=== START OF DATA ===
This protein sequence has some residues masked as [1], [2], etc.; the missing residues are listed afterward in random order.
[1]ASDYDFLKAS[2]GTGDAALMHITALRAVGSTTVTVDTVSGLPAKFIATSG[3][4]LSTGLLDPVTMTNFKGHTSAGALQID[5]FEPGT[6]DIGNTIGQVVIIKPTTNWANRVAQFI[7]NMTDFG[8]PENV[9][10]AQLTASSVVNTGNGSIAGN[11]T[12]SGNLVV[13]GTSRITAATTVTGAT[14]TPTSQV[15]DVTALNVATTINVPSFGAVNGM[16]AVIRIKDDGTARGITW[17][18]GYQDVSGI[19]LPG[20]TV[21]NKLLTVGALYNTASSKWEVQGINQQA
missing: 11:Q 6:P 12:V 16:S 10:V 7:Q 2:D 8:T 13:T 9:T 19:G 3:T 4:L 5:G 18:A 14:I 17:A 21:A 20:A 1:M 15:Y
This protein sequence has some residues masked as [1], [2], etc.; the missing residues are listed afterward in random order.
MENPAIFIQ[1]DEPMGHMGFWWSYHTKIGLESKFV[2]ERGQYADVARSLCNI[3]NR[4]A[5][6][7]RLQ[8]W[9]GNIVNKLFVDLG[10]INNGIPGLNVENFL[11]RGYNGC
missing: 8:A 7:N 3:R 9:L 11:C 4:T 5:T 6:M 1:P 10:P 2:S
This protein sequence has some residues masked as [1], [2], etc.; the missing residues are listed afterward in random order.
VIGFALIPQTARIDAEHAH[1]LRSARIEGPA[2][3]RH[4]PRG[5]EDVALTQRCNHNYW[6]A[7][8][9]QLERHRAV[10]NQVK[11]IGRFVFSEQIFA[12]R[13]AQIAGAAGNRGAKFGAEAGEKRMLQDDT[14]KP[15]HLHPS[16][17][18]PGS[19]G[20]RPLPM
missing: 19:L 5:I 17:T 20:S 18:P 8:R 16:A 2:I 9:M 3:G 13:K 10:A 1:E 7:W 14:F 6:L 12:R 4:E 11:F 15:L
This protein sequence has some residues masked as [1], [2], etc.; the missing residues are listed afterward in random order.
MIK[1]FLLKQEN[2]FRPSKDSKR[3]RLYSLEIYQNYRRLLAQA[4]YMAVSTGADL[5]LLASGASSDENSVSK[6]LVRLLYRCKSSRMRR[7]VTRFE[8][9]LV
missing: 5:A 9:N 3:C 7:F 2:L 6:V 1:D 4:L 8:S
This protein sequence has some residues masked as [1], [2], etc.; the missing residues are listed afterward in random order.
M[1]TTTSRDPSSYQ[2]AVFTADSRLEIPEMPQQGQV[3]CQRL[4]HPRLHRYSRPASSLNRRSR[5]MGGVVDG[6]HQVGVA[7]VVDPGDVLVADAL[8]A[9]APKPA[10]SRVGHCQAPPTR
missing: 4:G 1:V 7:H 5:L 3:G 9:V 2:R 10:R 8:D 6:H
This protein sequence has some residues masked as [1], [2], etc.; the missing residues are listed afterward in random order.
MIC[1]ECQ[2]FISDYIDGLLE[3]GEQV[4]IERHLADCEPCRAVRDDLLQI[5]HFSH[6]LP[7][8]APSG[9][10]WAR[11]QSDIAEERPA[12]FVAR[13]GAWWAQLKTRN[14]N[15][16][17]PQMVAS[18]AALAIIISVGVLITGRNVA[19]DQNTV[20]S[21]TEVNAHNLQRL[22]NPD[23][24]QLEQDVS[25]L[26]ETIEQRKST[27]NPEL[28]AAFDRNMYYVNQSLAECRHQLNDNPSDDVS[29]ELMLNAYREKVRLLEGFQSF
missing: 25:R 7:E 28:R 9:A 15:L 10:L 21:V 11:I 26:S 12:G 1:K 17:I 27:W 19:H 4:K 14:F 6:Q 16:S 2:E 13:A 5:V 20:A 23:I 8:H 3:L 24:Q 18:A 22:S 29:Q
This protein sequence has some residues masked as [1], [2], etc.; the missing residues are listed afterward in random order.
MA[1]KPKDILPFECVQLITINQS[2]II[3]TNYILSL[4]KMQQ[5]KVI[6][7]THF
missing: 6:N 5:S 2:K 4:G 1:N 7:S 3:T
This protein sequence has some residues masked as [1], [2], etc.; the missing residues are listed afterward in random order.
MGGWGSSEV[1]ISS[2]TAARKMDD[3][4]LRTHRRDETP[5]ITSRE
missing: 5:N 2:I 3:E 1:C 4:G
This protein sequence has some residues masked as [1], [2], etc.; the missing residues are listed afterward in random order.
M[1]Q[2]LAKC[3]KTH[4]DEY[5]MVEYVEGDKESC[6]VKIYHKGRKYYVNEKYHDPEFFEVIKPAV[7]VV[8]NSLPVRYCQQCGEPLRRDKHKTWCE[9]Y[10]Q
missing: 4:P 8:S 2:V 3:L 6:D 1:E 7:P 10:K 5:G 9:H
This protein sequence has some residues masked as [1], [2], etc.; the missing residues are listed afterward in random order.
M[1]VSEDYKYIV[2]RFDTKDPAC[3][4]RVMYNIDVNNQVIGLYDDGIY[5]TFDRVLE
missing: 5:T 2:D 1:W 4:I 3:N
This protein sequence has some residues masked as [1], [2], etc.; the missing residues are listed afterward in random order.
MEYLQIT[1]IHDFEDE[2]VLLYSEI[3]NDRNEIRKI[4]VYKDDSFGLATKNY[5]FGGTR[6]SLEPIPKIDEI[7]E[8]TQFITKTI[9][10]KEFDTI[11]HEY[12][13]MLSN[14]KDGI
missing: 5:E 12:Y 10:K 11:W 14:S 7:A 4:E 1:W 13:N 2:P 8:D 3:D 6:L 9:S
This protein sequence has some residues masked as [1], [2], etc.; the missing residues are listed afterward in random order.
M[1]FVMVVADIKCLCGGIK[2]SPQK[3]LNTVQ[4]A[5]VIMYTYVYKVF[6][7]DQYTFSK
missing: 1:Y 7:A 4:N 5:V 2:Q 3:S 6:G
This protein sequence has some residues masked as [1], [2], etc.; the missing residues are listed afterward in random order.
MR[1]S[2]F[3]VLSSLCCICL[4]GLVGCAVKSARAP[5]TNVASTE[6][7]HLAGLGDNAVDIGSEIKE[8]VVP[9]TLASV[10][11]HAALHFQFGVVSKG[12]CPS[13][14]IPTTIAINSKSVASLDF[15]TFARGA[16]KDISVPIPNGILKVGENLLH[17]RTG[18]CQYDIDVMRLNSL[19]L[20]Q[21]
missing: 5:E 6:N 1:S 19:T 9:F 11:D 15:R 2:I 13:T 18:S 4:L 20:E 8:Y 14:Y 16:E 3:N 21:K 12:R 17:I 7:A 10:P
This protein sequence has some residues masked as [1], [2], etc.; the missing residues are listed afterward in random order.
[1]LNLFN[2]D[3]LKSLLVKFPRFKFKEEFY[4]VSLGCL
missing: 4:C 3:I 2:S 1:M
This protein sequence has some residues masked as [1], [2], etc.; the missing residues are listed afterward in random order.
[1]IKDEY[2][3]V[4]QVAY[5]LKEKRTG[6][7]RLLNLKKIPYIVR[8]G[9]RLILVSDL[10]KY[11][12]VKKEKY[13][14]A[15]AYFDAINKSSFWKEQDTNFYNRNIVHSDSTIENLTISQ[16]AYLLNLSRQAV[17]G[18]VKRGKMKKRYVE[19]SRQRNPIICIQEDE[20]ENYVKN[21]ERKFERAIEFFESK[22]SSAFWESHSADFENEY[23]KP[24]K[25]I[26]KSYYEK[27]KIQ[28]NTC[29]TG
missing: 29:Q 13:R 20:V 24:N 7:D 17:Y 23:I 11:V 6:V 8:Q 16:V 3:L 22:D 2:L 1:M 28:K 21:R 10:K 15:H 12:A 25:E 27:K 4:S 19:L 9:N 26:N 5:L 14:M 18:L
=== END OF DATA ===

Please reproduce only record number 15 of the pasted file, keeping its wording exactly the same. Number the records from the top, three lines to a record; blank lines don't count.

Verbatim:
This protein sequence has some residues masked as [1], [2], etc.; the missing residues are listed afterward in random order.
[1]IKDEY[2][3]V[4]QVAY[5]LKEKRTG[6][7]RLLNLKKIPYIVR[8]G[9]RLILVSDL[10]KY[11][12]VKKEKY[13][14]A[15]AYFDAINKSSFWKEQDTNFYNRNIVHSDSTIENLTISQ[16]AYLLNLSRQAV[17]G[18]VKRGKMKKRYVE[19]SRQRNPIICIQEDE[20]ENYVKN[21]ERKFERAIEFFESK[22]SSAFWESHSADFENEY[23]KP[24]K[25]I[26]KSYYEK[27]KIQ[28]NTC[29]TG
missing: 29:Q 13:R 20:V 24:N 7:D 17:Y 23:I 11:V 6:V 8:Q 16:V 3:L 22:D 2:L 1:M 28:K 21:R 10:K 15:H 12:A 25:E 27:K 4:S 19:L 9:N 26:N 5:L 14:M 18:L